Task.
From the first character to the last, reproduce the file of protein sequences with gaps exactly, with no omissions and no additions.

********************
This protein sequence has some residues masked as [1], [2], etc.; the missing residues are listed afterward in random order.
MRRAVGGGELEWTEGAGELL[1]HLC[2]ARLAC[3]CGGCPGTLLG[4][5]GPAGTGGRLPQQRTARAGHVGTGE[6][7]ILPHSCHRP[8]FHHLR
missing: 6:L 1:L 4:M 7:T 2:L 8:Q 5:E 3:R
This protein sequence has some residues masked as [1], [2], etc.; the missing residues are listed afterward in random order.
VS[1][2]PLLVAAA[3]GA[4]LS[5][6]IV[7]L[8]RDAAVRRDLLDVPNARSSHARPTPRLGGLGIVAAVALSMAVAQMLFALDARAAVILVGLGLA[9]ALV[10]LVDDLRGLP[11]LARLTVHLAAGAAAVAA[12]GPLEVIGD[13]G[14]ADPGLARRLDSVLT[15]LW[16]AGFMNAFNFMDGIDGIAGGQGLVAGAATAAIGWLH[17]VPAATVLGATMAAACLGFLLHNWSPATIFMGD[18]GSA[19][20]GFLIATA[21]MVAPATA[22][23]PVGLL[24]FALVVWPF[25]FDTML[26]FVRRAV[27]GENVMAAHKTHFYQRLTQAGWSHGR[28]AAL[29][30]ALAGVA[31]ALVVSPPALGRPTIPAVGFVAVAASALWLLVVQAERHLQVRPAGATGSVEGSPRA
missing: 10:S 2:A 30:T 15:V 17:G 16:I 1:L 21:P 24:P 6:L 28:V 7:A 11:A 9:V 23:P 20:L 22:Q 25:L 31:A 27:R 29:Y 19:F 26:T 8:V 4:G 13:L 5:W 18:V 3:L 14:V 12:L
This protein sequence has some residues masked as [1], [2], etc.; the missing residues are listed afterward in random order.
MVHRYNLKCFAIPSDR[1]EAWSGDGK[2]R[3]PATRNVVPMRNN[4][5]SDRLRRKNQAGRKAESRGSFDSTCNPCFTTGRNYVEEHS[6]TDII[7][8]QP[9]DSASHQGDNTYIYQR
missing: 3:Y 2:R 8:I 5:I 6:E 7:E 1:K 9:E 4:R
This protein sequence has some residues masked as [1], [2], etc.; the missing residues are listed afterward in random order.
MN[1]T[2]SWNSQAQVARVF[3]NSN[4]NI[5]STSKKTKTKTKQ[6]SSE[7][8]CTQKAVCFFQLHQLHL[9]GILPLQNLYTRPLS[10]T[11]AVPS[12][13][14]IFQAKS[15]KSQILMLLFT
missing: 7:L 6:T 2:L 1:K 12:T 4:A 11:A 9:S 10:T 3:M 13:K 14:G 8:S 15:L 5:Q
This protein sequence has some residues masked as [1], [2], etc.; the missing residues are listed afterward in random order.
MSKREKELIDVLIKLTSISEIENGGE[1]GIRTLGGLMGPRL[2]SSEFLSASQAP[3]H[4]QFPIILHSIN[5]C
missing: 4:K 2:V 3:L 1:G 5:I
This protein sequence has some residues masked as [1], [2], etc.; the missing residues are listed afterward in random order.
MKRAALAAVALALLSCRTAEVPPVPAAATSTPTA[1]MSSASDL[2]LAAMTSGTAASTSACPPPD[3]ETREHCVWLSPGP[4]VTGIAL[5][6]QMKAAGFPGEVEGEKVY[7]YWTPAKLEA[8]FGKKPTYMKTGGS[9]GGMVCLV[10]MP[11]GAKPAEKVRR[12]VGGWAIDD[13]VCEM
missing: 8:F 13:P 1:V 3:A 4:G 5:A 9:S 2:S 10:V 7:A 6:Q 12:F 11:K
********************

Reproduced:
This protein sequence has some residues masked as [1], [2], etc.; the missing residues are listed afterward in random order.
MRRAVGGGELEWTEGAGELL[1]HLC[2]ARLAC[3]CGGCPGTLLG[4][5]GPAGTGGRLPQQRTARAGHVGTGE[6][7]ILPHSCHRP[8]FHHLR
missing: 6:L 1:L 4:M 7:T 2:L 8:Q 5:E 3:R
This protein sequence has some residues masked as [1], [2], etc.; the missing residues are listed afterward in random order.
VS[1][2]PLLVAAA[3]GA[4]LS[5][6]IV[7]L[8]RDAAVRRDLLDVPNARSSHARPTPRLGGLGIVAAVALSMAVAQMLFALDARAAVILVGLGLA[9]ALV[10]LVDDLRGLP[11]LARLTVHLAAGAAAVAA[12]GPLEVIGD[13]G[14]ADPGLARRLDSVLT[15]LW[16]AGFMNAFNFMDGIDGIAGGQGLVAGAATAAIGWLH[17]VPAATVLGATMAAACLGFLLHNWSPATIFMGD[18]GSA[19][20]GFLIATA[21]MVAPATA[22][23]PVGLL[24]FALVVWPF[25]FDTML[26]FVRRAV[27]GENVMAAHKTHFYQRLTQAGWSHGR[28]AAL[29][30]ALAGVA[31]ALVVSPPALGRPTIPAVGFVAVAASALWLLVVQAERHLQVRPAGATGSVEGSPRA
missing: 10:S 2:A 30:T 15:V 17:G 16:I 1:L 21:P 24:P 6:L 28:V 7:A 11:A 9:V 23:P 20:L 22:Q 25:L 31:A 27:R 29:Y 19:F 26:T 8:V 4:G 13:L 5:W 18:V 3:L 14:V 12:L
This protein sequence has some residues masked as [1], [2], etc.; the missing residues are listed afterward in random order.
MVHRYNLKCFAIPSDR[1]EAWSGDGK[2]R[3]PATRNVVPMRNN[4][5]SDRLRRKNQAGRKAESRGSFDSTCNPCFTTGRNYVEEHS[6]TDII[7][8]QP[9]DSASHQGDNTYIYQR
missing: 3:Y 2:R 8:I 5:I 6:E 7:E 1:K 9:E 4:R
This protein sequence has some residues masked as [1], [2], etc.; the missing residues are listed afterward in random order.
MN[1]T[2]SWNSQAQVARVF[3]NSN[4]NI[5]STSKKTKTKTKQ[6]SSE[7][8]CTQKAVCFFQLHQLHL[9]GILPLQNLYTRPLS[10]T[11]AVPS[12][13][14]IFQAKS[15]KSQILMLLFT
missing: 7:L 6:T 2:L 1:K 12:T 4:A 11:A 9:S 10:T 3:M 13:K 14:G 8:S 15:L 5:Q
This protein sequence has some residues masked as [1], [2], etc.; the missing residues are listed afterward in random order.
MSKREKELIDVLIKLTSISEIENGGE[1]GIRTLGGLMGPRL[2]SSEFLSASQAP[3]H[4]QFPIILHSIN[5]C
missing: 4:K 2:V 3:L 1:G 5:I
This protein sequence has some residues masked as [1], [2], etc.; the missing residues are listed afterward in random order.
MKRAALAAVALALLSCRTAEVPPVPAAATSTPTA[1]MSSASDL[2]LAAMTSGTAASTSACPPPD[3]ETREHCVWLSPGP[4]VTGIAL[5][6]QMKAAGFPGEVEGEKVY[7]YWTPAKLEA[8]FGKKPTYMKTGGS[9]GGMVCLV[10]MP[11]GAKPAEKVRR[12]VGGWAIDD[13]VCEM
missing: 8:F 13:P 1:V 3:A 4:G 5:A 9:S 2:S 10:V 7:A 6:Q 12:F 11:K